A simple chat between father and son in 2009 propelled NASA to find new ways to explore outer space. by Thom Patterson at CNN via wpbf
The human imagination is an amazing thing. Take for example the story of how a simple father-and-son chat led to a prototype spacecraft for landing on other planets. One Friday evening in 2009, NASA engineer Stephen Altemus arrived home from work feeling, well, kind of frustrated.
Altemus, who was chief engineer at NASA’s Johnson Space Center in Houston, believed the agency was under “incredible pressure and scrutiny” for allegedly high budget costs. NASA’s ambitious Constellation program to develop a next-generation rocket was about to be canceled.
“The environment was a sense of uncertainty and chaos and redirection,” Altemus told CNN last week on the phone. Engineering, he believed, wasn’t being used to contribute to NASA’s future.
“That responsibility to make sure every dollar is spent exactly right within the agency sometimes causes a stifling of innovation,” Altemus said. “What NASA needed was an innovative fire that made it OK to try and fail and learn from mistakes.”
Altemus’ 15-year-old son noticed something was wrong.
” ‘You never talk bad about NASA, Dad,’ ” Altemus recalled his son saying. The conversation that followed, the engineer said, was a “moment of inspiration — instigated by my son.”
They sat down at the family dinner table and talked about how to “put NASA back on the map with a bold mission that seemed nearly impossible.” A short time later, Altemus created a few charts and his son put together an illustrative YouTube video.
Monday morning at his office, Altemus made his pitch to his NASA leadership team.
“I said, ‘What if we unleashed the power of engineering, and did things our way, and were not deterred? What could we do together?’ ”
It was a radical idea: Build an unmanned spacecraft with a robotic explorer and send it to the moon within 1,000 days. Its engines would be powered by liquid oxygen and methane fuel. The vehicle would also have a self-guided laser landing system that avoided coming down on big boulders and other hazards. Altemus’ fellow team members said, “Yes.” They were in.
From this Project M was formed which has since influenced NSA technology, leading to the Morpheus lander: a sophisticated, self-guided system that could safely put astronauts on another planet. In fact, they hope someday they can even land astronauts on asteroids.
Amazingly, NASA planners hope to design a robot spacecraft that would capture an asteroid and haul it into a stable orbit near the moon. Next, astronauts aboard an Orion would spacewalk to the asteroid and collect rock samples that would help scientists learn more about the components of asteroids. It’s possible that Morpheus’ fuel — liquid oxygen and methane — could be found on Mars or other planets. This opens the door to the idea that a Morpheus-like lander could refuel there.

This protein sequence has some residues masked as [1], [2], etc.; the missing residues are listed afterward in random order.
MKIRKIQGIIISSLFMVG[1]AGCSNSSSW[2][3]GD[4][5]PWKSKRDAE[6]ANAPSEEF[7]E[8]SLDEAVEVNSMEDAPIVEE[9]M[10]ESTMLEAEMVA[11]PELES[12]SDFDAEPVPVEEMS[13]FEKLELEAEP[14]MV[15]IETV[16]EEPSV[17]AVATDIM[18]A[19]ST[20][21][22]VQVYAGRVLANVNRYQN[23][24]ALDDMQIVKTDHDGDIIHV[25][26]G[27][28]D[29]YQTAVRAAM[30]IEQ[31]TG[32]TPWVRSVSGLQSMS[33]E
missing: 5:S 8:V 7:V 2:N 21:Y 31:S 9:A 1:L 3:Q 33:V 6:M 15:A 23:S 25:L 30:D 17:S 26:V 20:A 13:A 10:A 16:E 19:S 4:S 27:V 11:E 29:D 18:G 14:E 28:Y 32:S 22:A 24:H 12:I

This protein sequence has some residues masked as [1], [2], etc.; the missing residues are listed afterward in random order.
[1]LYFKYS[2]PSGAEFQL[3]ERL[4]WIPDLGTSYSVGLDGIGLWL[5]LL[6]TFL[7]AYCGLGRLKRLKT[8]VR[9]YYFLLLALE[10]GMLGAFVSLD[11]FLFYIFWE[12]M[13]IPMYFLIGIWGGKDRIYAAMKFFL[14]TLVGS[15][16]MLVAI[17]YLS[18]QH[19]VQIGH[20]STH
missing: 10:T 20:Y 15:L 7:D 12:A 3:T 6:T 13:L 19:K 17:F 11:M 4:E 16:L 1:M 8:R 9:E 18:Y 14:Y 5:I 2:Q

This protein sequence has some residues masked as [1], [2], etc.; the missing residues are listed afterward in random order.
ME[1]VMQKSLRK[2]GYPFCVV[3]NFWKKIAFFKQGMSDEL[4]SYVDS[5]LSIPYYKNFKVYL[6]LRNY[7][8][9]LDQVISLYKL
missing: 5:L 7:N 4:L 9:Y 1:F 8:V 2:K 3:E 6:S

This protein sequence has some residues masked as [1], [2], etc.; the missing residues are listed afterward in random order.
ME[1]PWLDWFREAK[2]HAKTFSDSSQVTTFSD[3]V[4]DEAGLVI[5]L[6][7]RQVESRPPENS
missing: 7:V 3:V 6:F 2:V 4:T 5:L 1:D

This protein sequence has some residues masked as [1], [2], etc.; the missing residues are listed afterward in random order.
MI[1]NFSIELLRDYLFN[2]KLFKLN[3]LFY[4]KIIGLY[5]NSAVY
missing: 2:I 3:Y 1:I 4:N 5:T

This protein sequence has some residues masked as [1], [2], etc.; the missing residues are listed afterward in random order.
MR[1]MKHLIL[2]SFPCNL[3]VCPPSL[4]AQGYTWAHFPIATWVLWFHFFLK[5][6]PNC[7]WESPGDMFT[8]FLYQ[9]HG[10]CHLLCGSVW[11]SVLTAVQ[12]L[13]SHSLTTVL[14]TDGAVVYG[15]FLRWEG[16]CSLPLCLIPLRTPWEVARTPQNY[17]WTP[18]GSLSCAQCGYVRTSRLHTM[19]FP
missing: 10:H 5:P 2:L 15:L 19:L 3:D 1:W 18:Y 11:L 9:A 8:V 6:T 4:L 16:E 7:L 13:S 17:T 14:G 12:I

Here’s how it might work: An unmanned fuel-making spacecraft would travel to Mars ahead of the lander. The fuel-making spacecraft would then harvest methane from the atmosphere, said Altemus. “If there’s water in the soil you would harvest the water and break down the water into oxygen and hydrogen. Then the lander sets down near the fuel-making spacecraft and uses the oxygen and methane to refuel for another flight.
How amazing would it be if that father-son talk across a Houston dinner table back in 2009 had even the smallest connection to a journey to another world?
Have an amazing project to share? Join the SHOW-AND-TELL every Wednesday night at 7:30pm ET on Google+ Hangouts.
Join us every Wednesday night at 8pm ET for Ask an Engineer!
Learn resistor values with Mho’s Resistance or get the best electronics calculator for engineers “Circuit Playground” – Adafruit’s Apps!
Maker Business — John Maeda – Automattic “Global Head, Computational Design and Inclusion” @johnmaeda @photomatt @WordPress @Automattic
Wearables — Starting with a paper doll
Electronics — The deets on Electret Microphones
Biohacking — Intermittent Fasting
No comments yet.
Sorry, the comment form is closed at this time.